You may find your marriage is no longer working out as you approach your retirement years. However, heading to divorce court may not be your best option, particularly if you have accumulated a lot of assets over your adult life or currently own a business.
Older couples tend to have more complicated finances. Since divorce involves dividing up your marital assets, you will need to understand your financial situation. This may be a frightening prospect, but mediation could make it easier on you.
Mediating an older couple
As Kiplinger explains, couples nearing retirement may possess a number of retirement accounts in addition to their regular savings. You might have saved money in a traditional IRA, a Roth IRA, a 401(k) or a workplace retirement pension. Dividing up these accounts takes an understanding of how different laws will apply to them.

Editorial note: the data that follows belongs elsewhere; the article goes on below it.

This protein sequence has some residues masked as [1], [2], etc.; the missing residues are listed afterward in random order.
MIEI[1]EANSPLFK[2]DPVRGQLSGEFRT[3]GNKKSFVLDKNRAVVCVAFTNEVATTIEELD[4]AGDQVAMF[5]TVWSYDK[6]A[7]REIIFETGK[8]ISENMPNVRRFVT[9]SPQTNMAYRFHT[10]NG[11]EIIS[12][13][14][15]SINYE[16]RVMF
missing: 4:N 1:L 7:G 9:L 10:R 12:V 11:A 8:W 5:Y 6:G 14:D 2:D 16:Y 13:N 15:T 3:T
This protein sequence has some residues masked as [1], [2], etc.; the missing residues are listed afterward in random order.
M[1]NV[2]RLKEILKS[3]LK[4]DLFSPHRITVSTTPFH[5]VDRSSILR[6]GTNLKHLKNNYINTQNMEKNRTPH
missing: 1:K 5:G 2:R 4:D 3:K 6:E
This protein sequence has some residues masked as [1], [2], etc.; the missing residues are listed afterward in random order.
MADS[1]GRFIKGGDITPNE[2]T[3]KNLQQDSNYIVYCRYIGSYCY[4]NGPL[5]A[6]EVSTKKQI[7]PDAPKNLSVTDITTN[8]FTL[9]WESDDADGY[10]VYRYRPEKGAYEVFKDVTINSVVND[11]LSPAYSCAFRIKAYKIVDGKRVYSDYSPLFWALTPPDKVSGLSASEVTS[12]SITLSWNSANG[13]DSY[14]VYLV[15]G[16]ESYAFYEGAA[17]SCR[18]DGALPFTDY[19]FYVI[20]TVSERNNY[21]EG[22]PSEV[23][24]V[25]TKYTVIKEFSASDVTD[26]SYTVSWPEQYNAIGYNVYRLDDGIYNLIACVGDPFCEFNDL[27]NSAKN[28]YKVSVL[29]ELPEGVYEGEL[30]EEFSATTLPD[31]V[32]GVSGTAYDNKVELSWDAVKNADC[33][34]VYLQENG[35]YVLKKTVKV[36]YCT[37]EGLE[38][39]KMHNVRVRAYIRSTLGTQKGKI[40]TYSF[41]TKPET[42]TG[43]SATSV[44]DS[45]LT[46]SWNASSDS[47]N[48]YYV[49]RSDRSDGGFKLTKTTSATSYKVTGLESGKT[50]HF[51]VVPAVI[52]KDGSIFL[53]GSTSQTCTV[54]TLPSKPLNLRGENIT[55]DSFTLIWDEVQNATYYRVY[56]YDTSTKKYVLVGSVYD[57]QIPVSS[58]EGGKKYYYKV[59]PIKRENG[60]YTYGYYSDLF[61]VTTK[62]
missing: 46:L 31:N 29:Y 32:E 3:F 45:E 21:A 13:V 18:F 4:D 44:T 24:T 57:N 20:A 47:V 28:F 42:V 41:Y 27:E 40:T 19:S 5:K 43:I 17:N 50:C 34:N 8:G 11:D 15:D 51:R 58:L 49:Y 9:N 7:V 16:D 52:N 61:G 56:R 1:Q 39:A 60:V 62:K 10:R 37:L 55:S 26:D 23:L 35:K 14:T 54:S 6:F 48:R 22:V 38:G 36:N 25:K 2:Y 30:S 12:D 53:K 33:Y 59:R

If you face a financial situation that is hard for you to grasp, a collaborative divorce may assist you. Some mediators are not only experts at family law, but they also understand complex financial matters and can shed light on the best way to divide a retirement account. For additional help, you may also bring a financial planner into the mix.
Negotiating a financial settlement
If you divorce as an older person, another outcome to worry about is the amount you will end up with. You or your spouse may face fewer earning years left or a declining state of health. If so, the spouse who suffers disadvantages may require a larger share of the retirement accounts.
This is likely to be a major subject of negotiation during the process. You might be fine giving your spouse more money if it means you can keep the marital home. Mediations often help the divorcing spouses realize what their goals are and focus towards an agreement that meets these goals as best possible.